But this is not your typical Hollywood drama. Writer/director Spike Lee doesn’t make simple movies with tidy resolutions. His characters are not isolated individuals living in a Hollywood fantasy. They are flesh and blood people who live in real places, and their lives are inextricably linked to the world that’s spinning around them. Even though the lovers meet in an office in Manhattan, the film really revolves around the communities they live in. Flipper’s home is in a middle-class neighborhood in Harlem, where he enjoys a happy, stable life with his wife and daughter. Angie lives in Bensonhurst, a working class Italian-American community. On top of her job as a temp, she also cooks and cleans for her father and brothers.
In Guess Who’s Coming to Dinner, the message is that an interracial relationship can work, that love conquers all. Not in Jungle Fever. However much Flipper and Angie may care about each other, they can’t escape the worlds they live in. For Flipper’s wife Drew, it’s not just that he cheated on her with any woman. Being biracial herself, the fact that he slept with a white woman awakens a deep, complicated anger that Drew has held inside her for years. Flipper is also the target of withering scorn from his father, a fundamentalist preacher. On Angie’s side, she ends up suffering terribly for awakening the violent hatred toward blacks that is deeply ingrained in her working class neighborhood.
For most filmmakers, all this would be enough. But Lee steps back from the love story to give us the bigger picture. We get a good, long look at Flipper’s family. His brother, Gator, is a crack addict. Gator shows up at his parents’ house looking for cash. The mother doesn’t have the strength to deal with her wayward son. The father is only interested in passing judgment. Flipper would like to just forget about Gator, but later in the film the mother insists that her successful son go find his addict brother. This forces Flipper to leave the comfortable world of Manhattan professionals, and to face a side of the city that frightens him. Some people may feel that all this is an unnecessary distraction. In fact, I think this context is crucial. The film isn’t just about Flipper and Angie. It’s also about the world they inhabit.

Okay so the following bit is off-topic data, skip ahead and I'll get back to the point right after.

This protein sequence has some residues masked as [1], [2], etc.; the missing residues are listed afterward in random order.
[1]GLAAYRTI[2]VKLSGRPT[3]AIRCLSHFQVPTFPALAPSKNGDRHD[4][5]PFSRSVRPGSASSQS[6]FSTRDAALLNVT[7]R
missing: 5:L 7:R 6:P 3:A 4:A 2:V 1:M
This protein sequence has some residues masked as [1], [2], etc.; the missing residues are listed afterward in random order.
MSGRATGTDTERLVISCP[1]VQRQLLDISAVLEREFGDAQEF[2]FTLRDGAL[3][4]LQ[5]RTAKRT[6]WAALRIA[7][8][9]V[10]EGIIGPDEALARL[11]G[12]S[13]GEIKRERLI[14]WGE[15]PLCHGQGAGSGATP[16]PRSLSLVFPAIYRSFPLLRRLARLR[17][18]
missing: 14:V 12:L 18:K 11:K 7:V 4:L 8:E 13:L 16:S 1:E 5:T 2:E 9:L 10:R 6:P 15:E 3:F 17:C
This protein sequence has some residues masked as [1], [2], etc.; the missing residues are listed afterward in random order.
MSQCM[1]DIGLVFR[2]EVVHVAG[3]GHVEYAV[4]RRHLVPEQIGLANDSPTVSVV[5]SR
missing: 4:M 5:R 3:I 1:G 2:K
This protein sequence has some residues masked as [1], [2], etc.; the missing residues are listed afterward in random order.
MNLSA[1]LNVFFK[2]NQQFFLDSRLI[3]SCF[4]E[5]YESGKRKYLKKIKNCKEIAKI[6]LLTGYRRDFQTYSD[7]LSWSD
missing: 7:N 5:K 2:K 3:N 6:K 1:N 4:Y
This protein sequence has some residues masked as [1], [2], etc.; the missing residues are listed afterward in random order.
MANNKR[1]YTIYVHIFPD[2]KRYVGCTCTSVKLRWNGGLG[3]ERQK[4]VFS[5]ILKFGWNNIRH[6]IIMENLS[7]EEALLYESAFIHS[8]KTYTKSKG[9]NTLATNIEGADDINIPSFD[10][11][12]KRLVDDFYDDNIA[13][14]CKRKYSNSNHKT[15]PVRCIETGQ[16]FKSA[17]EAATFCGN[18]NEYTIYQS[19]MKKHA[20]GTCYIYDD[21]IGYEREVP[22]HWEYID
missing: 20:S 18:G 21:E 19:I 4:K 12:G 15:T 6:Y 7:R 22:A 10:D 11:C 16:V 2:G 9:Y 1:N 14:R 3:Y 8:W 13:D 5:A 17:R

The offices in Manhattan, the crash pad for crack addicts, Harlem, Bensonhurst, Soho. These are all part of Spike Lee’s New York. Though some of the scenes he shows us are brutal to watch, Lee’s love for the city he lives in illuminates the film. Working with cinematographer Ernest Dickerson, he frames and lights the various neighborhoods to capture the character of each. And you can tell how deeply he loves his city by the fact that he’s willing to embrace both the beauty and the horror. If at times his images are bathed in a sentimental glow, there are other times where he brings us face to face with the city’s darker side, and his gaze is unflinching.
In the end, Flipper and Angie decide they have no choice but to return to their neighborhoods, return to their homes, and try to rebuild their lives. This is not a fairy tale. They can’t escape the world they live in.